Newspaper Page Text
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Ml m Hi if Hi ll I ll It BULLETIN. f(l)f
" HEW TO THE LINE, LET THE CHIPS PALL WHERE THEY MAY."
VOLUME 2. MATSVILLE. WEDNESDAY EVENING, DECEMBER 27, 1882. NUMBER 30.
HOLIDAY GOODS !
Cnlland examine our IMMENSE stock of
goods suitable for , m ..,.,. i
i rfA, iAAb
r"nr r ili i . !
r nan viii
Larger Stock Than Ever Before
J. C. PECORi cfe CO.,
( Uf,4 M
STAPl'E AND L.i FANCY
Teas, Tobacco,. Cigars, Qneensware, Wooden
ware, Glassware, Notions, &c. Kiuhcst price
paid for Country Produce. Goods delivered to
any part of the city.
Cot. Fourth arid Plum Strefets,
aplSHyd MA YSVILLE. KY.
FOOT POWER MACHINERY,
for ttae Mechanic tad tht Ama
teur. 80 different styles la Stcofc.
All coods "t factory prices.
Send tic. postage for C4 page Catalogue
of Machines, Carving Tools,
Saw lliades, Bracket Woods. Me
Supplies, find Materials for
Scroll Sawyers, and Miniatures of all
Scroll Designs, published In the U. S.
213 Jtaco Street, Cincinnati, .
Prize Holly Scroll Saw with extras
(see cut) sent on receiptor only $3.80.
beauty alfinli.li mid tluiubillly it l.ti no equal,
The inobt eminent ptunlst). pumounce It
W 55r IN THE WORLD.
L F. iVSETZGER.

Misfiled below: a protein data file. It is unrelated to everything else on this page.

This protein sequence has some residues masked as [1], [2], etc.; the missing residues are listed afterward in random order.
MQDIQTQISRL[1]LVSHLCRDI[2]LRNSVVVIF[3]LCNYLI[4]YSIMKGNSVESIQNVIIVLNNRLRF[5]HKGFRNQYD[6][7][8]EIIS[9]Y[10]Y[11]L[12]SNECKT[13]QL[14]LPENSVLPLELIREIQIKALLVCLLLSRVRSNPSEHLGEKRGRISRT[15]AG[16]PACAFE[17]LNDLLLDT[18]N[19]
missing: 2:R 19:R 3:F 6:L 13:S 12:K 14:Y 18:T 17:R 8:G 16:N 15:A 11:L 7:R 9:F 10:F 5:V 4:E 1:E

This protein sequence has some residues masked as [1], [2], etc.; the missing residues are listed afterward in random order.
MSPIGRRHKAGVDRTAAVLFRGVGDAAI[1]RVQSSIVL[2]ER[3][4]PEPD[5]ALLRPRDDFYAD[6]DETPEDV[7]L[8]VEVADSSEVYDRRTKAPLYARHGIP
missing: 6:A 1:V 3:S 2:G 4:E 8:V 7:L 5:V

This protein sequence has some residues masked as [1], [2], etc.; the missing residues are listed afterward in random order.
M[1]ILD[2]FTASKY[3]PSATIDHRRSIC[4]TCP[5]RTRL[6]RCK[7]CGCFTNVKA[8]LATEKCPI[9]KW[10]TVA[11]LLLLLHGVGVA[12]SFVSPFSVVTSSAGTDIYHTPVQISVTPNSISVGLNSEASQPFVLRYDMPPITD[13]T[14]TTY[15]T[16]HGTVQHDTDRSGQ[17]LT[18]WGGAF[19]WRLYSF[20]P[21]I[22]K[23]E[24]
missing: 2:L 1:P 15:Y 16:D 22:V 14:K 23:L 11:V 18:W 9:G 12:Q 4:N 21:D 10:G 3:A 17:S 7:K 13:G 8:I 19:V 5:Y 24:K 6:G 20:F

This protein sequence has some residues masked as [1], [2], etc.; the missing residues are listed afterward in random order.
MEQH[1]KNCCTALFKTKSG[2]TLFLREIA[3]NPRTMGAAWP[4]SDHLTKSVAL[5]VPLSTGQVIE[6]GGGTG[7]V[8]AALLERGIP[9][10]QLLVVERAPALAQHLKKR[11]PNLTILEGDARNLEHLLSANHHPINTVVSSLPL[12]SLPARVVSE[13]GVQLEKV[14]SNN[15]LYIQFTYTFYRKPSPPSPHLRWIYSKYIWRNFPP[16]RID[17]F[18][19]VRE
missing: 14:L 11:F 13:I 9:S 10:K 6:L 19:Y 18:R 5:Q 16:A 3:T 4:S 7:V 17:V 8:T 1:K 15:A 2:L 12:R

3IANAGKK, Branch offlce, Mnysvllle, Ky
:Also, Tho Matchless:
A full supply or pianos and organs 001 stnnt
ly on lnmd. (onesj pionijitly answered.
Pay men ts easy. beifetiu&wly.
T. B. Fulton, .E Davis. '
FULTON & BAYIS,!
OHIO VALLEY tffiiXS ' a
Corn, Shorts and Shipstuff.
Flour Tor saie by all grocers jn tlio city.
aulSdly ABERDEEN, O
P VUJL I. AXDKUSON,
iVo. 21 Market St. , nearly opp. Central Hotel,
Office Open at all Hours. MATSVILLE, KY
T as. n. hali.ee, clakenck l. sallee.
t i. 11
s. itLfiE SALLEE;
And It?nl Estate Aprcnts.
OFFICE ON COVKT STREET
sepl6diy MAY8VILLE, KY
!.,. , ! J fef MU-1-' rfe
P. S. MYERS,
AVwl - v - k a-4.- JL
Groceries, hats an ( iCaps
Hoots and Shoes, Queenswnre and Hardware.
Highest cash price paid lor Grain and Country
Produce. Jyl5d Mt. OLIVET
-J. BALLENGKilat AlherU's China
Store adloinlug Pearce, WaKllnfffoid fc
Co.'s Bank. ,.apU6iud,
CHINA. GLASS arid QUEEHSWME
tf to suit all tastes and purses at
G. A. McCA.RTHEY'S